At the recent AgileDC conference, Ricardo Abella and I co-facilitated a session entitled “The Value of Building Untouchable Towers”. It was adapted from a session that Ricardo attended at Agile2022 by Jessica Guistolise and Brendon Hernandez. This in turn is based on a collaborative elementary/middle school STEM exercise that emphasizes problem-solving through building towers out of solo cups without touching them with your hands, and instead using string and rubber bands.
While the original exercise is good for helping people understand teamwork and problem-solving, it doesn’t focus on value. Ricardo and I felt that having something that put value as the central purpose for the exercise would be beneficial. Thus, instead of teams just trying to build towers of different difficulties, we created a scenario that put people into teams under the same fictional company and gave them a customer.
Ricardo and I acted as the CEO and COO of the fictional company and the customer determined the value of each tower. The customer could answer questions about the tower value or his needs. We had some stipulations on the tower construction for the customer as part of the exercise, such as that each tower has a unique value that he would decide each round.
Another stipulation was that the customer wants unique towers. Thus if two teams built the same tower, whichever got theirs done first earned money for the company. Each team would receive payment, but we tracked the total amount earned at the executive level on a visible flipchart after each round. Tracking earnings on a flipchart became interesting when three of the four teams decided to build the same tower in the second round, but the customer only paid the first team. This situation became an interesting debrief point during the debrief and showed how delivery value could have been shared amongst scaled teams in a more organic fashion than dictating a set of team structures and how value gets passed from on high.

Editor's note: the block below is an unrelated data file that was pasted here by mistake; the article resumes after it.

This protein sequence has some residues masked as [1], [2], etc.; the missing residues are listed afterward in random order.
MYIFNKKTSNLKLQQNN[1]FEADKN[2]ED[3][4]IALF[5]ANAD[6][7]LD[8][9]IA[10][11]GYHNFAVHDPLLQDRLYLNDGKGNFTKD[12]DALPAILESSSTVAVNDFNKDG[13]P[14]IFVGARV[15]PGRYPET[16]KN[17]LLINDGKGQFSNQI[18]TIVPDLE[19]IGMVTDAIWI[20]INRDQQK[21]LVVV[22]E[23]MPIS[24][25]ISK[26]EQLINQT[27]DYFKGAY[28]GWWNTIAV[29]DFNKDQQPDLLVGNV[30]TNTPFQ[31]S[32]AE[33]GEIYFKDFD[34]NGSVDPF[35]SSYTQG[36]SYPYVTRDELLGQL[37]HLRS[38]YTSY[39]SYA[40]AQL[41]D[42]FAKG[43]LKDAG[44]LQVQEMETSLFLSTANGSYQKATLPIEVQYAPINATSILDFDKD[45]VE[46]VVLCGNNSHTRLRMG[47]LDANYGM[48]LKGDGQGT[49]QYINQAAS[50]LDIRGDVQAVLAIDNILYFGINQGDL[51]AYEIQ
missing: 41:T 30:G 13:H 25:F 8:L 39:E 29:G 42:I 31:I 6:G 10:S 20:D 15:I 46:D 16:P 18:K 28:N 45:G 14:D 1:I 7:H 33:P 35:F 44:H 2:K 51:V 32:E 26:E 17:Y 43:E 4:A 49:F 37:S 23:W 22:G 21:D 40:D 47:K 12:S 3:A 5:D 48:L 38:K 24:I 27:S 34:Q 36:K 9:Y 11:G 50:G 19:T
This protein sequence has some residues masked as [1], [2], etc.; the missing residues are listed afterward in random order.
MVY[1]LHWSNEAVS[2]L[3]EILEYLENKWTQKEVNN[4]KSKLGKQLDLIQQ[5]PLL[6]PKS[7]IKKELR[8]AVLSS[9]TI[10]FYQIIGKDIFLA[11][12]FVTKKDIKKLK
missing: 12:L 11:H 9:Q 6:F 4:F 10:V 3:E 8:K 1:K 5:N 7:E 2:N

Download the deck we used and our facilitation guide to start your own exercise. These resources contain a photo of the index card we gave the customer to determine the value of each tower each round and to mark off which ones were completed. If you use or modify this version, please attribute the work to us, we did spend considerable time putting this design together. If you run the game, we’d also love to hear from you, drop me a note at [email protected] or send a note to Ricardo or me on LinkedIn.